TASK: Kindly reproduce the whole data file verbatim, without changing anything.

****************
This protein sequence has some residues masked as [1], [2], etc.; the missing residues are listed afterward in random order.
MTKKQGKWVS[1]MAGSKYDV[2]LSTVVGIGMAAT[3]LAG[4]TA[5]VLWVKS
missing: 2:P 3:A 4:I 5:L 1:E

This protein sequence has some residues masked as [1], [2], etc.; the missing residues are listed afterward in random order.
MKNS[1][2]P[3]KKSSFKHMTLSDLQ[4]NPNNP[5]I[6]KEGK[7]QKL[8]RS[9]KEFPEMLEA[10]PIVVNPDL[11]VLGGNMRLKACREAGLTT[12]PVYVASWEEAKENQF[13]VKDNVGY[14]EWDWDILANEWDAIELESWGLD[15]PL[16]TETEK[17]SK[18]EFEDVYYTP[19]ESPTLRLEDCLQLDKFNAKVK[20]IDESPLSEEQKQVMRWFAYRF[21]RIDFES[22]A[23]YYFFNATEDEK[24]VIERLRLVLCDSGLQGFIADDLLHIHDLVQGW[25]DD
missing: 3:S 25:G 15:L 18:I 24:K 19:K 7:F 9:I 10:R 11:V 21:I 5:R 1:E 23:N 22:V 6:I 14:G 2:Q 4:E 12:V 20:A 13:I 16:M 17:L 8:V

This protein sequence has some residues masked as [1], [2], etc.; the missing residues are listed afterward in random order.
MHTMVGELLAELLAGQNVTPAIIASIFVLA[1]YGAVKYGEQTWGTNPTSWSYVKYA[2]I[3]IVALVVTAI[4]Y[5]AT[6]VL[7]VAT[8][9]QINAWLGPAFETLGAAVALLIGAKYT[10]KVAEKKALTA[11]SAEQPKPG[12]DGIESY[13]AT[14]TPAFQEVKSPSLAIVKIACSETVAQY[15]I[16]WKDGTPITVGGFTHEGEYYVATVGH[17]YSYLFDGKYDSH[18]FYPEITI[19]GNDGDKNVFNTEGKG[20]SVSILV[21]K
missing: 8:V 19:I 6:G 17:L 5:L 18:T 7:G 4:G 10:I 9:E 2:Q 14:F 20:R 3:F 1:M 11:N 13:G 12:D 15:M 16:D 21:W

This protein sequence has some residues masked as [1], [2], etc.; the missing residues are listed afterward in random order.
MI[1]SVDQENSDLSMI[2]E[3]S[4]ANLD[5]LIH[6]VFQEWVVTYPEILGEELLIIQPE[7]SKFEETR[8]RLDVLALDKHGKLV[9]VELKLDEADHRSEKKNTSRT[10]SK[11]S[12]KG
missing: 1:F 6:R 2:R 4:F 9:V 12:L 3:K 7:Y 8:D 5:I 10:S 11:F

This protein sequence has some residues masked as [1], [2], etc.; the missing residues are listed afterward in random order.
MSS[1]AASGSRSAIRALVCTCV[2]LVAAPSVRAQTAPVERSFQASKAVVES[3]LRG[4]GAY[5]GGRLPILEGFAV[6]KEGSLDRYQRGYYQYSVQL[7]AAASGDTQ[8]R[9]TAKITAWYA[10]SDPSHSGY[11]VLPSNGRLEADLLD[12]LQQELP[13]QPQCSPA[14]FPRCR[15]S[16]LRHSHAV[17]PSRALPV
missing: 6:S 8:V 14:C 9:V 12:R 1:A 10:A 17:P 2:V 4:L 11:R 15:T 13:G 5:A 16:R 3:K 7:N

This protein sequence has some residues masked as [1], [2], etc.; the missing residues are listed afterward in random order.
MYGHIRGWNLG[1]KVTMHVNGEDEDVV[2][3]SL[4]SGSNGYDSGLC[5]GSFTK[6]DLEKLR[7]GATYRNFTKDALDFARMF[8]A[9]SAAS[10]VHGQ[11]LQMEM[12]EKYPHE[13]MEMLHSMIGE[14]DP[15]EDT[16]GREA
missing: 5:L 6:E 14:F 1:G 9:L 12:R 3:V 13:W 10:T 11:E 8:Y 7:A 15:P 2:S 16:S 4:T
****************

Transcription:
This protein sequence has some residues masked as [1], [2], etc.; the missing residues are listed afterward in random order.
MTKKQGKWVS[1]MAGSKYDV[2]LSTVVGIGMAAT[3]LAG[4]TA[5]VLWVKS
missing: 2:P 3:A 4:I 5:L 1:E

This protein sequence has some residues masked as [1], [2], etc.; the missing residues are listed afterward in random order.
MKNS[1][2]P[3]KKSSFKHMTLSDLQ[4]NPNNP[5]I[6]KEGK[7]QKL[8]RS[9]KEFPEMLEA[10]PIVVNPDL[11]VLGGNMRLKACREAGLTT[12]PVYVASWEEAKENQF[13]VKDNVGY[14]EWDWDILANEWDAIELESWGLD[15]PL[16]TETEK[17]SK[18]EFEDVYYTP[19]ESPTLRLEDCLQLDKFNAKVK[20]IDESPLSEEQKQVMRWFAYRF[21]RIDFES[22]A[23]YYFFNATEDEK[24]VIERLRLVLCDSGLQGFIADDLLHIHDLVQGW[25]DD
missing: 3:S 25:G 15:L 18:I 24:K 19:K 7:F 9:I 10:R 11:V 21:I 5:R 1:E 23:N 22:V 6:I 14:G 2:Q 4:E 12:V 20:A 13:I 16:M 17:L 8:V

This protein sequence has some residues masked as [1], [2], etc.; the missing residues are listed afterward in random order.
MHTMVGELLAELLAGQNVTPAIIASIFVLA[1]YGAVKYGEQTWGTNPTSWSYVKYA[2]I[3]IVALVVTAI[4]Y[5]AT[6]VL[7]VAT[8][9]QINAWLGPAFETLGAAVALLIGAKYT[10]KVAEKKALTA[11]SAEQPKPG[12]DGIESY[13]AT[14]TPAFQEVKSPSLAIVKIACSETVAQY[15]I[16]WKDGTPITVGGFTHEGEYYVATVGH[17]YSYLFDGKYDSH[18]FYPEITI[19]GNDGDKNVFNTEGKG[20]SVSILV[21]K
missing: 8:V 19:I 6:G 17:L 5:L 18:T 7:G 4:G 10:I 9:E 2:Q 14:F 20:R 3:F 1:M 11:N 13:G 12:D 15:M 16:D 21:W

This protein sequence has some residues masked as [1], [2], etc.; the missing residues are listed afterward in random order.
MI[1]SVDQENSDLSMI[2]E[3]S[4]ANLD[5]LIH[6]VFQEWVVTYPEILGEELLIIQPE[7]SKFEETR[8]RLDVLALDKHGKLV[9]VELKLDEADHRSEKKNTSRT[10]SK[11]S[12]KG
missing: 1:F 6:R 2:R 4:F 9:V 12:L 3:K 7:Y 8:D 5:I 10:S 11:F

This protein sequence has some residues masked as [1], [2], etc.; the missing residues are listed afterward in random order.
MSS[1]AASGSRSAIRALVCTCV[2]LVAAPSVRAQTAPVERSFQASKAVVES[3]LRG[4]GAY[5]GGRLPILEGFAV[6]KEGSLDRYQRGYYQYSVQL[7]AAASGDTQ[8]R[9]TAKITAWYA[10]SDPSHSGY[11]VLPSNGRLEADLLD[12]LQQELP[13]QPQCSPA[14]FPRCR[15]S[16]LRHSHAV[17]PSRALPV
missing: 6:S 8:V 14:C 9:V 12:R 1:A 10:A 17:P 2:V 4:L 11:R 15:T 13:G 5:A 16:R 3:K 7:N

This protein sequence has some residues masked as [1], [2], etc.; the missing residues are listed afterward in random order.
MYGHIRGWNLG[1]KVTMHVNGEDEDVV[2][3]SL[4]SGSNGYDSGLC[5]GSFTK[6]DLEKLR[7]GATYRNFTKDALDFARMF[8]A[9]SAAS[10]VHGQ[11]LQMEM[12]EKYPHE[13]MEMLHSMIGE[14]DP[15]EDT[16]GREA
missing: 5:L 6:E 14:F 1:G 9:L 12:R 3:V 13:W 10:T 11:E 8:Y 7:A 15:P 2:S 16:S 4:T